Things don’t improve between them, and Buss comes home one day to find Honey loading up her suitcase after she has learned that Buss never formally finalized the divorce with JoAnn. Buss frantically insists that it was just a matter of him not signing the paperwork, but it’s just one more nail in a coffin that’s been getting sealed shut as his obsession with seeing the Lakers reign supreme overrides everything else in his life. It’s hard to feel sorry for Buss given how he’s treated Honey, and I still can’t give him much sympathy when Honey later sues him for $100 million.

It’s been clear since their slaughter in the last championships that the Lakers need a roster shakeup. West (Jason Clarke), Bill (Brett Cullen) and Pat have possibly secured a draft pick for the promising Byron Scott, but the Clippers are going to need a trade, and the three determine that Norm Nixon (DeVaughn Nixon) is going to have to be the one to go. Just as Pat did earlier in the season, West seems to be showing some favoritism towards Magic when he confides in him regarding this trade, even going so far as to give Magic veto power and telling him he’s who the other players look to. Surely this has to backfire at some point, especially since Magic is silent about his knowledge of the trade before the fact, and his outward support for Norm.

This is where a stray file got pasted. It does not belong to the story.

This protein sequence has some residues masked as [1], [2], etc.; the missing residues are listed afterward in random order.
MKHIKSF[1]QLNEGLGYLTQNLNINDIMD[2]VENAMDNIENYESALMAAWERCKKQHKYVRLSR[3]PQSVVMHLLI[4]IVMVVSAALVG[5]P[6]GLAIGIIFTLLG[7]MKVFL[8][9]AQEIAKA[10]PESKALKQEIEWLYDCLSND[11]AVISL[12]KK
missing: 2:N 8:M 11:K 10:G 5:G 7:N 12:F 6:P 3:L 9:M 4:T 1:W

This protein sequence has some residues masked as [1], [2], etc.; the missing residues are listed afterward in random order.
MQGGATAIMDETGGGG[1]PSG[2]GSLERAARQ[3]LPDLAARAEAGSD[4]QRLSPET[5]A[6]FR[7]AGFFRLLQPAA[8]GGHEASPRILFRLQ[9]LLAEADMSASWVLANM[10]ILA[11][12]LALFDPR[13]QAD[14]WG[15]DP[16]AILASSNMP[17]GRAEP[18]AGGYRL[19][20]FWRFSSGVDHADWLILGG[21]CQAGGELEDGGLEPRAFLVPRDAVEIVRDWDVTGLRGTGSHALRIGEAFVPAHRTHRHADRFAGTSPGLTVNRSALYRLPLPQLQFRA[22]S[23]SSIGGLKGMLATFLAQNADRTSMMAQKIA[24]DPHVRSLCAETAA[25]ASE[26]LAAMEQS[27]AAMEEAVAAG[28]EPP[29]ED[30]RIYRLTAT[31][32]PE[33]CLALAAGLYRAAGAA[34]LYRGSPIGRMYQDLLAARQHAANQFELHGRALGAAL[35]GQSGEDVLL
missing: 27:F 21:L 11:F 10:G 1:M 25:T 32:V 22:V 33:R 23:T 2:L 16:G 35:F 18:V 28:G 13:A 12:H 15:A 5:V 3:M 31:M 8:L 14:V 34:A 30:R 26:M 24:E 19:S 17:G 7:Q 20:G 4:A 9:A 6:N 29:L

Norm does get his revenge of sorts: the Clippers defeat the Lakers when they meet again, which does no favors for Pat’s blood pressure as he agonizes over the team’s lack of pure hunger for victory. If I’m being honest, Chris (Gillian Jacobs) is a saint for putting up with Pat’s constant stressing, supporting her husband while getting almost nothing in return. 

Although my Lakers knowledge is almost entirely limited to what I’ve seen in Winning Time, I was aware that Magic and Cookie (Tamera Tomakili) are married to this day. As such, I was wondering how Magic would actually win her back. He makes a surprise visit to her presentation at a fashion expo, which instantly turns around her floundering exhibit. She finally takes him back, prompting Magic to stand up in a crowded restaurant and declare himself off the market, and eventually proposing to her. 

Magic and Cookie sit together at a fashion expo.
Photograph by Warrick Page/HBO